The immune checkpoint protein B7-H3 may be a potential new target in treatment-resistant prostate cancers, according to two studies presented recently at the European Society for Medical Oncology (ESMO) Congress 2021.
“Virtually every prostate cancer cell expresses some degree of B7-H3, which appears to be associated with rapid recurrence and earlier metastasis,” said Eugene Shenderov, MD, PhD, the lead author of both studies and an Assistant Professor of Oncology at Johns Hopkins Medicine.
Eugene Shenderov, MD, PhD
Enoblituzumab in Localized Disease
The first study (Abstract 627P) was a phase II trial of the anti–B7-H3 antibody enoblituzumab in 32 patients with localized prostate cancer who were scheduled to undergo prostatectomy. Patients received six weekly infusions of enoblituzumab at 15 mg/kg prior to surgery. Investigators then compared biopsy samples taken at diagnosis with the removed prostates to study changes to tumor tissue. Preprostatectomy prostate-specific antigen (PSA) declines of more than 10% were observed in 34% of patients (95% confidence interval [CI] = 20%–52%). PSA0 at 1-year postprostatectomy was seen in 66% of patients (95% CI = 48%–80%), and median time to PSA recurrence was not reached. Gleason grade group upgrade, no change, and downgrade was observed in 12.5%, 37.5%, and 50% of patients respectively. Additionally, there were more functional immune cells seen after treatment with enoblituzumab, indicating a change in the tumor microenvironment.
MGC018: An Anti–B7-H3 Antibody-Drug Conjugate
The second study (Abstract 620P) was a phase I study evaluating an experimental agent called MGC018 in solid tumors. MGC018 is an antibody-drug conjugate that contains an anti–B7-H3 antibody with an anticancer agent called duocarmycin, which allows the drug to deliver the duocarmycin payload directly to tumor cells expressing B7-H3. Among the patients studied were 39 with metastatic castration-resistant prostate cancer who had undergone prior treatment with chemotherapy and hormonal therapies. They received increasing doses of the therapy every 3 weeks. Among 39 patients who were evaluated by the cut-off date, 21 patients (54%) had a PSA reduction of more than 50% from baseline, and 4 of 16 patients who were evaluated for radiographic response had a partial response. Over half of all patients studied in the entire cohort (including patients with non–small cell lung cancer, melanoma, triple-negative breast cancer, and head and neck squamous cell carcinoma) experienced grade 3 or higher adverse events, indicating toxicity will need to be reduced in further drug development. The study authors wrote, “Results to date have demonstrated a manageable safety profile with evidence of clinical activity by PSA and tumor responses in metastatic castration-resistant prostate cancer.”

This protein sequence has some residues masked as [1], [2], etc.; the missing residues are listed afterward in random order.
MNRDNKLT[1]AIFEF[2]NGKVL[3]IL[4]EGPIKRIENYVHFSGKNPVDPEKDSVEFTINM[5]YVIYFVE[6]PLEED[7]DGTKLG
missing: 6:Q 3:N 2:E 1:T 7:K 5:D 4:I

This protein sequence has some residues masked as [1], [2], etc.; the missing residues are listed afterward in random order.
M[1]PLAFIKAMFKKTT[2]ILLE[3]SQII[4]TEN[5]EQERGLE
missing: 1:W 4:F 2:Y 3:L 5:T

Everything seems to point to the fact that B7-H3 is potentially an important therapeutic target in the prostate cancer setting.— Eugene Shenderov, MD, PhD
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“Everything seems to point to the fact that B7-H3 is potentially an important therapeutic target in the prostate cancer setting,” said Dr. Shenderov. He and his colleagues are planning a clinical trial to study combination therapies targeting B7-H3 to determine if that further boosts immune response.
Disclosure: The research was supported by Conquer Cancer, Macrogenics, the Prostate Cancer Foundation, and the Department of Defense Congressionally Directed Medical Research Programs. For full disclosures of the study authors, visit oncologypro.esmo.org.The content in this post has not been reviewed by the American Society of Clinical Oncology, Inc. (ASCO®) and does not necessarily reflect the ideas and opinions of ASCO®.